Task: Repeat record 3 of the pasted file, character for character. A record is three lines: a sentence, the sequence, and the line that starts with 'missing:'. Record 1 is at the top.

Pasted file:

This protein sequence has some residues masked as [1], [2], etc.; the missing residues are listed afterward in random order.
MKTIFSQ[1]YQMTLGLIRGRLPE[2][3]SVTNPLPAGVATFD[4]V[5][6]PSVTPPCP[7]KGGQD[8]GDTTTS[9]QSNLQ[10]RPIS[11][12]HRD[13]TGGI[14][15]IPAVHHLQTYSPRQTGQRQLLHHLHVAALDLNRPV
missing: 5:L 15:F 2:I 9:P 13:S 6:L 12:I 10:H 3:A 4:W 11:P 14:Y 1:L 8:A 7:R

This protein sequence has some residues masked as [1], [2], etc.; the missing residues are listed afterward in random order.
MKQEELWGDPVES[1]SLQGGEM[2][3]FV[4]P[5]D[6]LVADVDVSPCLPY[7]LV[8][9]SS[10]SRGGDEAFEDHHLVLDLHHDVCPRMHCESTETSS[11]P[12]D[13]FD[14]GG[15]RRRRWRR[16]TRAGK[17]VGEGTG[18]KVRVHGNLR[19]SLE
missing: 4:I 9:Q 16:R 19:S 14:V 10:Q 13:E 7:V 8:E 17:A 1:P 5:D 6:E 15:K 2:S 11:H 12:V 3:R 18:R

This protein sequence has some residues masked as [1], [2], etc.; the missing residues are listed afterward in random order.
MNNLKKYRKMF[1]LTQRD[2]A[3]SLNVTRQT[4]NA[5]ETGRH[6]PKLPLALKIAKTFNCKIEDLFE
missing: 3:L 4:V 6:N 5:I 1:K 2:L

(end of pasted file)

This protein sequence has some residues masked as [1], [2], etc.; the missing residues are listed afterward in random order.
MNNLKKYRKMF[1]LTQRD[2]A[3]SLNVTRQT[4]NA[5]ETGRH[6]PKLPLALKIAKTFNCKIEDLFE
missing: 3:L 4:V 6:N 5:I 1:K 2:L